And he said the technology is widely used in other countries, notably Australia, Britain and Canada.

Police departments are aware of privacy concerns, but Roberts said these can be minimized by having guidelines in place on use and access of the data, with "strict audits" to ensure that police don't user the data for "fishing expeditions."

The association does not recommend a specific length of time to retain data, but urges police department to have policies that allow access only for official law enforcement purposes.

"It's not accurate to say this is a tracking system." he said.

"What these produce is an image of a license plate in a public space. You still need to access motor vehicle records to find out who the registered owner is."

Authorities appear to be listening in some cases.

This year, Virginia's attorney general ruled that police may only use the technology for "active" criminal investigations. And Rockville, Maryland agreed to a system to share its data with a state agency that deletes the information after one year.

Even as the debate rages, it remains unclear how effective the technology has been in reducing or solving crime.

A 2010 study led by Cynthia Lum at George Mason University was unable to determine whether readers helped prevent auto theft or other crimes in auto crime hot spots.

Lum, a former police officer, said the study was limited in scope. She is seeking to conduct a comprehensive study on the impact on overall crime from the technology.

Lum, who heads the university's Center for Evidence-Based Crime Policy, said the technology is appealing because "it automates a process of investigation that police have been using for many years."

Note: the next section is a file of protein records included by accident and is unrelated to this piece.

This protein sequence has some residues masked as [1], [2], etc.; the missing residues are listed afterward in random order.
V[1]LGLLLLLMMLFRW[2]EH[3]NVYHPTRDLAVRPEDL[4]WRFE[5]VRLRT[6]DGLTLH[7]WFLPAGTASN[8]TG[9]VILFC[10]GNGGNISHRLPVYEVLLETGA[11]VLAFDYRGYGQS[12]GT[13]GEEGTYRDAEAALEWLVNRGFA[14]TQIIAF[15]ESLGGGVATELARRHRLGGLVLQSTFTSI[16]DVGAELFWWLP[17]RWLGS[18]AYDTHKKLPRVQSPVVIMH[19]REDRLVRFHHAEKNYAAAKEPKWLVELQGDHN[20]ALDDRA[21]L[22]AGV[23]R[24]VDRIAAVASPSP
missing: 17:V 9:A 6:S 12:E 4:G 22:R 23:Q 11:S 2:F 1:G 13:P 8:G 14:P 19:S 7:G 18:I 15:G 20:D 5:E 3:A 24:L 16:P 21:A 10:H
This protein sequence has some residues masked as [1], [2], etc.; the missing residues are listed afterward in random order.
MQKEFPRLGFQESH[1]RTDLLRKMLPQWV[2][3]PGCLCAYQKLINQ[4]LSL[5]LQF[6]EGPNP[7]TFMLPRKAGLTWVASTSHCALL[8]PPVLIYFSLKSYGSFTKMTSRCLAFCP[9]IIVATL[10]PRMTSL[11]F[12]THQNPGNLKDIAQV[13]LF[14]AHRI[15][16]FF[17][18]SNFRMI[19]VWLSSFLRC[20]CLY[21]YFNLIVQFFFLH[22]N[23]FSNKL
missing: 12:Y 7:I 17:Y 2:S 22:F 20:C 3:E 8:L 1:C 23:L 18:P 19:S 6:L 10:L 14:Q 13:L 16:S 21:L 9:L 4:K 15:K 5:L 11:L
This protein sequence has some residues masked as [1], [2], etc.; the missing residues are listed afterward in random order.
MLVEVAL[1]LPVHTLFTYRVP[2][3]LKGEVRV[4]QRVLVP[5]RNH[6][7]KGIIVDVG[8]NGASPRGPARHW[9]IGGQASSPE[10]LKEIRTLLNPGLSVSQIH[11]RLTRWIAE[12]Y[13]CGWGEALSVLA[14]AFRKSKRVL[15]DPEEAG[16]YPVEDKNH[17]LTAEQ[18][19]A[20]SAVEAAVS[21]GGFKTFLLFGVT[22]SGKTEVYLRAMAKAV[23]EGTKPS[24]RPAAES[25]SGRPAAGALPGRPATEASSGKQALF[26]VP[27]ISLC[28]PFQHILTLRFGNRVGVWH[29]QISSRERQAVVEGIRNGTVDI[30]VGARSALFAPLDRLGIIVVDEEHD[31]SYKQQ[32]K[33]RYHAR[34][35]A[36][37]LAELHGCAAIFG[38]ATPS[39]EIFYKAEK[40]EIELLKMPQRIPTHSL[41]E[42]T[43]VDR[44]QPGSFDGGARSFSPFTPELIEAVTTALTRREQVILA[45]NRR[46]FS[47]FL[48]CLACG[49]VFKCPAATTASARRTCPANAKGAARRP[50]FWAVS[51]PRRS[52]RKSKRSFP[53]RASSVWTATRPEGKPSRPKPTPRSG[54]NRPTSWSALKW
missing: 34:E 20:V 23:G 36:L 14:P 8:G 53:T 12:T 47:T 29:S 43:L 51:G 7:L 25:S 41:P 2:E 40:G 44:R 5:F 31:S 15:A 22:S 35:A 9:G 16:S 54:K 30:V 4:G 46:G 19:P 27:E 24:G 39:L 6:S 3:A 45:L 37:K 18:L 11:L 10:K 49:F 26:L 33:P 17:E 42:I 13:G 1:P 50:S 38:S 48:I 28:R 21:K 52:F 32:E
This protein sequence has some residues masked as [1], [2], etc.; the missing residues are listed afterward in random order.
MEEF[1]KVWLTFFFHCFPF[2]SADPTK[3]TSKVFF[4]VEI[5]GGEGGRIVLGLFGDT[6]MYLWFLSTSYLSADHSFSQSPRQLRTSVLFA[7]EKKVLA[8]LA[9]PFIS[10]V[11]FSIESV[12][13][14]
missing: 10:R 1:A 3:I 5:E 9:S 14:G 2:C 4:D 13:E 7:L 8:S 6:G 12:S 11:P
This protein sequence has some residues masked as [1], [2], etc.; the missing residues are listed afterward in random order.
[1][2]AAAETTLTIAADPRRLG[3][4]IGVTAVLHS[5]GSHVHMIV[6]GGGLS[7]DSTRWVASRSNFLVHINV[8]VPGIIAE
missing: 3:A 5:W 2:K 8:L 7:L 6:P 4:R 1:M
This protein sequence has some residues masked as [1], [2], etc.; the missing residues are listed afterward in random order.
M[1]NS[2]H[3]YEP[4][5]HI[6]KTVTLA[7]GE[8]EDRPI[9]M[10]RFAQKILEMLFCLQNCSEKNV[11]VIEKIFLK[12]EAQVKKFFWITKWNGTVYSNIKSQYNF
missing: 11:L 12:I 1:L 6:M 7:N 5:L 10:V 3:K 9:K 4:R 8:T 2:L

But she noted that the evidence on the effectiveness of scanners "is still underdeveloped."

"There is a chance you might acquire this technology and it might not give you the value in crime prevention that you anticipate," she said.

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© 2013 AFP

Citation: Privacy fears stoked by license plate readers (2013, September 8) retrieved 13 October 2019 from
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Sep 08, 2013
There's two ways you can use automatic lisence plate readers:

1) stream the data from the scanner to a central location for analysis, and then send alerts back if something interesting turns up, like a missed MOT or tax payment, or a stolen vehicle etc.

2) stream the data of interest to the patrol cars, and the scanner alerts the user when it detects a specific plate listed within. The system doesn't need to store any other data.

Option #1 has the obvious privacy problem of retaining information about who was where and when, even though they're not being investigated for anything. Option #2 works more efficiently: the police should only be looking for plates of known offenders, and disregard everyone else. If they're looking for John Smith, they should already know his car's plate numbers from the DMV.

There's no value in making an ID query for every plate you see and retaining the data back at the station, unless you're tracking innocent people on purpose.

Sep 08, 2013
Huge violation. No other way to look at it. The ends can never justify the means.

Sep 09, 2013
We had a huge discussion about this in germany a few years back - with the result that the scanning is now severely limited in scope. The danger is that one can very easily create profiles using this data which can lead to all kinds of (erroneous) conclusions.